By John Samuel
Machu Picchu is estimated to be about 600 years old. This must-see Peruvian destination wasn’t fully accessible until now. A few months ago, travel company Wheel the World developed the first-ever wheelchair-accessible tour of the ancient Inca trail.
The company was created by two friends, Alvaro Silberstein, who uses a wheelchair, and Camilo Navarro, who does not.
Wheel the World had several issues to resolve before offering accessible tours of Machu Picchu. In a recent CNN Travel interview, Navarro said “Sometimes we get phone calls from national parks saying they want us to come explore the place,” but due to erosion concerns or restrictions set in place to preserve ancient sites, accessibility modification are not always as simple as building a wheelchair ramp. “Accessibility is a matter of being creative.”
As an avid backpacker having trekked the one-day Inca Trail, and summiting Mt. Kilimanjaro, I understand the barriers that many people with disabilities have to overcome when attempting to fulfill such bucket list trips, and the creativity required to make it accessible. These barriers exist both physically and digitally, as we strive to make digital content accessible to everyone.
Digital accessibility refers to the capability of a website, mobile application, or digital document to be easily perceived, operated, and understood by a wide range of users, including those users who have visual, auditory, motor, or cognitive disabilities; the idea is to remove all barriers from the web that inhibit an individual’s access, no matter their abilities.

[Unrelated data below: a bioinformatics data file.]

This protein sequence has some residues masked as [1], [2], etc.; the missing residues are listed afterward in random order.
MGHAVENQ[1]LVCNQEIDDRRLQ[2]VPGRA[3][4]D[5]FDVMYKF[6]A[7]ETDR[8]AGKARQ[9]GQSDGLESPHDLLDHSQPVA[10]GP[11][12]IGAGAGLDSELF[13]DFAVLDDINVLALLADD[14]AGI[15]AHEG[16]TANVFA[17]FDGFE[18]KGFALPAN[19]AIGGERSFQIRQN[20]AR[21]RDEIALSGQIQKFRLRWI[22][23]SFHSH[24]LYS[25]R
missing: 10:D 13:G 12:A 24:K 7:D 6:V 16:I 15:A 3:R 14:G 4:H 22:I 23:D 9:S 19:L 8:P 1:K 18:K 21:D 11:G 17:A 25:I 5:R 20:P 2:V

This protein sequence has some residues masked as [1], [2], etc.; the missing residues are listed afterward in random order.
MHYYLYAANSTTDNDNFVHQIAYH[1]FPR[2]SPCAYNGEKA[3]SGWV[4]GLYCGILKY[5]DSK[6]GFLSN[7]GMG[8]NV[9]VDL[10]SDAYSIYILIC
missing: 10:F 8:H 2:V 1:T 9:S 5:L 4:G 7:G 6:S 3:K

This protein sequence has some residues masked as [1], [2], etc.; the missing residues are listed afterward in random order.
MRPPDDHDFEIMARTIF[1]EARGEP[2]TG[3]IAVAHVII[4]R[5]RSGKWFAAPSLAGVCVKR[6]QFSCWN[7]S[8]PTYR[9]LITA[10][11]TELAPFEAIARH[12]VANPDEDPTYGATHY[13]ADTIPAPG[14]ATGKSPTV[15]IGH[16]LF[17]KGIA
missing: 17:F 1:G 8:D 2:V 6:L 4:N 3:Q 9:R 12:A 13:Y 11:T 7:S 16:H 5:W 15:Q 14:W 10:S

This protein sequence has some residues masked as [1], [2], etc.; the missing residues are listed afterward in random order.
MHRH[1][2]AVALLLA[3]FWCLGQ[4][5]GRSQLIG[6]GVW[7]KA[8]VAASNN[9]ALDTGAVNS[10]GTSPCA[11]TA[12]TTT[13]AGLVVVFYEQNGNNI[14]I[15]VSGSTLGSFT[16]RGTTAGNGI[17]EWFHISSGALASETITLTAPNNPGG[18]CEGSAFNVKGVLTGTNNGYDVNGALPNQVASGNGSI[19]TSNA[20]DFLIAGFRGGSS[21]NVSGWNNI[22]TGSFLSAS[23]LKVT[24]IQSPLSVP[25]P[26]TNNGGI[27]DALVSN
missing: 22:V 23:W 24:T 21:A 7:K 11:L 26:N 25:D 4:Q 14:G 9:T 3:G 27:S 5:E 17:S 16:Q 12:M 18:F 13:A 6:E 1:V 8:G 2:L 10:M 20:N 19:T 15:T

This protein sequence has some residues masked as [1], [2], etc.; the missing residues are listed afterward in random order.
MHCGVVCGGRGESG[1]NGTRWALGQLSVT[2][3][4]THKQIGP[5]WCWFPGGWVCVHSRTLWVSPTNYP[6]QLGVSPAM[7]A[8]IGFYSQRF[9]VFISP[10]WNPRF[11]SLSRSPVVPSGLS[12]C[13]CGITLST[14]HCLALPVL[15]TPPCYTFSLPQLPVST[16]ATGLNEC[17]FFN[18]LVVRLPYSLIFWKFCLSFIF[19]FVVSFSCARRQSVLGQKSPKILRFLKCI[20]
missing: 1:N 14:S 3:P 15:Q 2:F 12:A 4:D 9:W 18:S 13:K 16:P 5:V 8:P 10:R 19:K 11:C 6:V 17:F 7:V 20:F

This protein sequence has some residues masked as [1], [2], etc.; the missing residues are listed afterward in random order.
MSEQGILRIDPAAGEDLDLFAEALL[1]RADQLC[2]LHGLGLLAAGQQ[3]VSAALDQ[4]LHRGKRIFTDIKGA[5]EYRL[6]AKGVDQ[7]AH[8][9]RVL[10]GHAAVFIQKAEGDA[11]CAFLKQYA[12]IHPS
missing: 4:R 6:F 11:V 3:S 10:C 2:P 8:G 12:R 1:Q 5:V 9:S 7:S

In the past couple of years, several organizations have come out with an automated accessibility remediation solution that places an overlay on websites claiming to make it more accessible for people using assistive technology. To me, this is like slapping a wheel chair ramp to Machu Picchu – it is just not that simple!
If your aim is to provide a truly accessible experience for all users, it takes both an automated testing solution in addition to a human tester. It is important to include people of all abilities in the testing process, since people perceive, operate, and understand digital content differently. No technology solution alone can replicate this user experience.
So before assuming that the only options for your accessibility issues is to do nothing, or go with an automated remediation overlay software, talk with actual users who use assistive technology and need content to be accessible – you never know what type of creative solutions may come about, just ask Alvaro Silberstein and Camilo Navarro as they wheel around the world!